in this experiment we will

Today you can conduct an experiment and obtain a very accurate value for the speed of light using nothing but a domestic microwave oven and chocolate bars. The experiment is suitable for children of all ages. First we will describe the experiment and then explain the physics behind it.

Required equipment:

Microwave oven – Almost any microwave will be suitable. Microwaves in which the revolving plate cannot be removed or have more than one radiation source, do not qualify. You must check the frequency of the oven. The frequency usually appears on a sticker at the back of the oven. Most ovens work at a frequency of 2450MHz but it is worth checking anyway.

Note frequency (2450)

**measure the speed of light with microwave and chocolate**. This is a great experiment for kids. One way is to measure how long it takes, from opening a packet of chocolate to the moment the kids finish it. This is indeed very high speed but still less than the speed of light. The speed of light is one of the most important constants of nature science in general and astronomy in particular but measuring it was a challenge which required complicated experiments.Today you can conduct an experiment and obtain a very accurate value for the speed of light using nothing but a domestic microwave oven and chocolate bars. The experiment is suitable for children of all ages. First we will describe the experiment and then explain the physics behind it.

Required equipment:

Microwave oven – Almost any microwave will be suitable. Microwaves in which the revolving plate cannot be removed or have more than one radiation source, do not qualify. You must check the frequency of the oven. The frequency usually appears on a sticker at the back of the oven. Most ovens work at a frequency of 2450MHz but it is worth checking anyway.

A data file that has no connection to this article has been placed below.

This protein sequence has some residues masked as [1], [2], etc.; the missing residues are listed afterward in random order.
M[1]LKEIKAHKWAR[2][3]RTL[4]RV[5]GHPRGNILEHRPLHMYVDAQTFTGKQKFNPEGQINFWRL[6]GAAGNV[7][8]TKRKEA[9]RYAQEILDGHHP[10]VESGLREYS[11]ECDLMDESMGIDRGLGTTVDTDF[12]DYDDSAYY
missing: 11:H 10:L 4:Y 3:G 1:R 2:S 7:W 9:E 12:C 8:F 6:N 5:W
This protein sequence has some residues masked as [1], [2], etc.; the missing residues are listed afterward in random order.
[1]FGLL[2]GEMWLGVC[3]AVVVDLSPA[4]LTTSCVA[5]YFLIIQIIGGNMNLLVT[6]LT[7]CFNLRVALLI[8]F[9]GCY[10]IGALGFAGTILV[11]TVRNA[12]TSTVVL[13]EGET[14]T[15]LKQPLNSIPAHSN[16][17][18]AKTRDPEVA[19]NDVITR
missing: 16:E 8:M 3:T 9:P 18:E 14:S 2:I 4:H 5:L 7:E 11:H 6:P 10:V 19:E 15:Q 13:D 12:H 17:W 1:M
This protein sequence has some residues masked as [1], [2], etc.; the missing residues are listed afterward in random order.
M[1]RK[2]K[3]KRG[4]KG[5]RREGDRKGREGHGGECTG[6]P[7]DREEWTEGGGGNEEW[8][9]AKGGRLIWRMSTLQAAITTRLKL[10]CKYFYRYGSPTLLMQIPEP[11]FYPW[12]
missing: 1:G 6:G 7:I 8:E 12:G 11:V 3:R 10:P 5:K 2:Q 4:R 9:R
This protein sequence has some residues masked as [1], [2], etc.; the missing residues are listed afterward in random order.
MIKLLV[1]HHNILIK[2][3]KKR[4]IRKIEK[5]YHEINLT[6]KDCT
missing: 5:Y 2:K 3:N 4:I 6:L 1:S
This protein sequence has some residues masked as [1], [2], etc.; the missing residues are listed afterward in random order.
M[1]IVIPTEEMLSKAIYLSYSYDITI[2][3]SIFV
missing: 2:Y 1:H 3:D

Note frequency (2450)

Note the frequency 2450Mhz |

To perform the experiment you must be able to remove the revolving plate from the microwave and place the chocolate bar on a plate in parallel to the door as sjhown in the following picture:

The chocolate lying in the microwave |

Start the microwave at maximum power for half a minute to let some of the chocolate melt, remove carefully and put on a flat surface.

Please note that there are places that the melting is observable (three places) and other places did not melt at all. Find the distance between two places which have not melted at all. From the photo, the distance is about 6cm (2.362 inches)

Measure between two non-melted places in the chocolate |

All that's left to do is simple arithmetic:

(Distance * 2 * frequency) divided by (100,000) KM/Sec which is to be used if the distance is measured in centimeters

Or

(Distance * 2 * frequency) divided by (77,335) Miles/Sec which is used for distance in inches

In our example (sorry U.S. guys, the metric system rules!):

(6*2*2450,000,000)/100,000 = 294,000 KM/second (~182000 Miles/Sec). Amazing.

Why does it work?

Electromagnetic waves are moving at the speed of light (almost, it is little less due to the air, but it really does not matter for the experiment). Microwave structure causes the wave to be a standing wave.

Standing wave - Source: Wikipedia |

Notice the red dots on the wave, which always remain at the same height. Where there is no movement there is no heat and energy. Also, there are the peaks of the wave, at which the warming will be greatest. For this reason there are rotating plates in the microwave so the food will be evenly heated.

The photo shows that the distance between two points with zero energy is exactly equal to half of the wavelength. These are the places where the chocolate has not melted at all. The Wave formula says that the wave length * number of waves (frequency) = wave speed.

So we get the frequency from the microwave manufacturer, the wavelength, we measured with the chocolate. All we need is to put them into the formula (division is to transfer from centimeters to kilometers) and get an amazing precise result for the speed of light.

The photo shows that the distance between two points with zero energy is exactly equal to half of the wavelength. These are the places where the chocolate has not melted at all. The Wave formula says that the wave length * number of waves (frequency) = wave speed.

So we get the frequency from the microwave manufacturer, the wavelength, we measured with the chocolate. All we need is to put them into the formula (division is to transfer from centimeters to kilometers) and get an amazing precise result for the speed of light.